The Beckham group plans to pay for converting portions of both stadium sites into new park space for the two cities that own them. Fort Lauderdale would get 20 acres at Lockhart and Miami would get 56 acres at the 180-acre Melreese site. Miami also has a rule against losing park space citywide, but no plan has been submitted on how to replace the remaining Melreese acreage that would be used by the Beckham project.

Alvarez noted the Beckham plan would transform a city-owned golf course that costs Miami residents $90 for a weekend round into park space that would be free to use.

“If you want to access what they claim to be a park, you have to pay for your round of golf. So it’s closed,” he said. “It’s the site of an old incinerator plant. We’re coming in and turning what’s today basically a fenced-off country club ... into a destination. That destination includes 56 acres of public park that doesn’t exist today, that we’re going to pay for.”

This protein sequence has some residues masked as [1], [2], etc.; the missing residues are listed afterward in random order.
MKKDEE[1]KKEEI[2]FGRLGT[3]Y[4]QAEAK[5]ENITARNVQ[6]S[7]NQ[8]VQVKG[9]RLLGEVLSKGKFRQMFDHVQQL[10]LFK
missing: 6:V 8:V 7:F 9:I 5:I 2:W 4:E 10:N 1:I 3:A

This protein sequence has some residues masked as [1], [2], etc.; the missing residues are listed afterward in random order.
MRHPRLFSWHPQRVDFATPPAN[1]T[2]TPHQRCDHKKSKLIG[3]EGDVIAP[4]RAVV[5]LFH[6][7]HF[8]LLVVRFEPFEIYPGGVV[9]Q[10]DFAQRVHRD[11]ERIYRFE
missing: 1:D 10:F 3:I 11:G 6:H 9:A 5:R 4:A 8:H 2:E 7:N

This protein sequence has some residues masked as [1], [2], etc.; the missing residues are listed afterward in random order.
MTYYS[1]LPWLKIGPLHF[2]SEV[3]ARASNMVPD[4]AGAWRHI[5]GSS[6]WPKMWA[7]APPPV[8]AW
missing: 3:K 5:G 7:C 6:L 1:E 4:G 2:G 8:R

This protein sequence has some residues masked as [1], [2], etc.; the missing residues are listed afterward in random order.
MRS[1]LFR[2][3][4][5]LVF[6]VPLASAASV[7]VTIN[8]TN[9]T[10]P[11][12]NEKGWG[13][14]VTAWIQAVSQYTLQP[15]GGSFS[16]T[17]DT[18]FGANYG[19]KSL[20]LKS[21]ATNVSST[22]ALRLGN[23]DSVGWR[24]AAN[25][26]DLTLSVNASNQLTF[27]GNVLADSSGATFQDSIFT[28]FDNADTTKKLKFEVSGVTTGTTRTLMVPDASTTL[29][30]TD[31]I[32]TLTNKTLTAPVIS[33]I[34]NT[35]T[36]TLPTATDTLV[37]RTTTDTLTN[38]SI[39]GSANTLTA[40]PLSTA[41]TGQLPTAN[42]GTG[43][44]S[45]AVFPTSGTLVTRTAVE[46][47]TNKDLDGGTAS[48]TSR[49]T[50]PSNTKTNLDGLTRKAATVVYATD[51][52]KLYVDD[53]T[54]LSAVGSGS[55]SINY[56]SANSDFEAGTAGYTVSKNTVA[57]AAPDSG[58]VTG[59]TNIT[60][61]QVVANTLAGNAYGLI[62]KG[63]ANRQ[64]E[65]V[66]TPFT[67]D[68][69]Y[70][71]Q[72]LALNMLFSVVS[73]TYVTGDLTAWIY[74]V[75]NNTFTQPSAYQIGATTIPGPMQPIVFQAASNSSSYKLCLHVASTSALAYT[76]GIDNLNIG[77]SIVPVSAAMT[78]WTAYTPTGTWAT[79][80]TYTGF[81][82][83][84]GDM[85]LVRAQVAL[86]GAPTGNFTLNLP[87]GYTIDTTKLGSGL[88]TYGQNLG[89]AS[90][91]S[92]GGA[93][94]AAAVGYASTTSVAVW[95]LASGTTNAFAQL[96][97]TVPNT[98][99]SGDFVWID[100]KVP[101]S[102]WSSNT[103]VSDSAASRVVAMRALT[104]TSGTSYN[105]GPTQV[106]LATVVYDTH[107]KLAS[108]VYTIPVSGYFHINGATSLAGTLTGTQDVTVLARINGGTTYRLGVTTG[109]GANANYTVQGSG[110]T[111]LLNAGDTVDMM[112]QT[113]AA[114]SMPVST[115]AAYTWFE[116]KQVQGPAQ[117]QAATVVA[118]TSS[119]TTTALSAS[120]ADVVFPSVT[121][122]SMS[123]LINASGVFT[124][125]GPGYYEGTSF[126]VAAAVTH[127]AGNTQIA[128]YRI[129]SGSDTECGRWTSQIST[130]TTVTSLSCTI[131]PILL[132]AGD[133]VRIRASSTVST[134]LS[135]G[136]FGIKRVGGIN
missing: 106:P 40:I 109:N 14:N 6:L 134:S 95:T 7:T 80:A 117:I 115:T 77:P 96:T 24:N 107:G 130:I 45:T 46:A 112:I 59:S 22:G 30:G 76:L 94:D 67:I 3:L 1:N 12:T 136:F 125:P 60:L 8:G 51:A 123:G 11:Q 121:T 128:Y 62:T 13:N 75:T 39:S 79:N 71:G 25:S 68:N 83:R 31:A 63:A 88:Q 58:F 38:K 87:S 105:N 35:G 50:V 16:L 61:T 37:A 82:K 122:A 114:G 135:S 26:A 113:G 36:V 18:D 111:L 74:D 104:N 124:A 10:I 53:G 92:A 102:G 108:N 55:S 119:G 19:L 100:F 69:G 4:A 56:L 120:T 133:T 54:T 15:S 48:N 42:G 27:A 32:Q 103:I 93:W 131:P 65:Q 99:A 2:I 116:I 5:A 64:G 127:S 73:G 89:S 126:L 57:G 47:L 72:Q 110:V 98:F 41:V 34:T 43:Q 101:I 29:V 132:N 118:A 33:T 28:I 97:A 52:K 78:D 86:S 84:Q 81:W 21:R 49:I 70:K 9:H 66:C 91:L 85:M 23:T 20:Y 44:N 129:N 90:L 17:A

Even the finances on community soccer fields get complicated when switching between the Miami and Fort Lauderdale proposals.

FXE proposed charging fees for the public to play on seven professional-level soccer fields, while use of two public fields would be free.

Alvarez said that in Miami, the Beckham group plans to create new soccer fields that the public would need to pay to use, while the community in Fort Lauderdale would have free but limited access to new fields at Lockhart.

The Melreese fields would sit atop parking garages needed for the Freedom Park complex. Alvarez said people would need to pay to use those soccer fields, just as leagues rent fields at city and county parks across Miami-Dade.

“In Miami, those ... are available to the public. On the parking garages. Meaning they have to go in, they have to register to play, pay to play,” Alvarez said. “There has to be security. There has to be insurance. But they’re available.”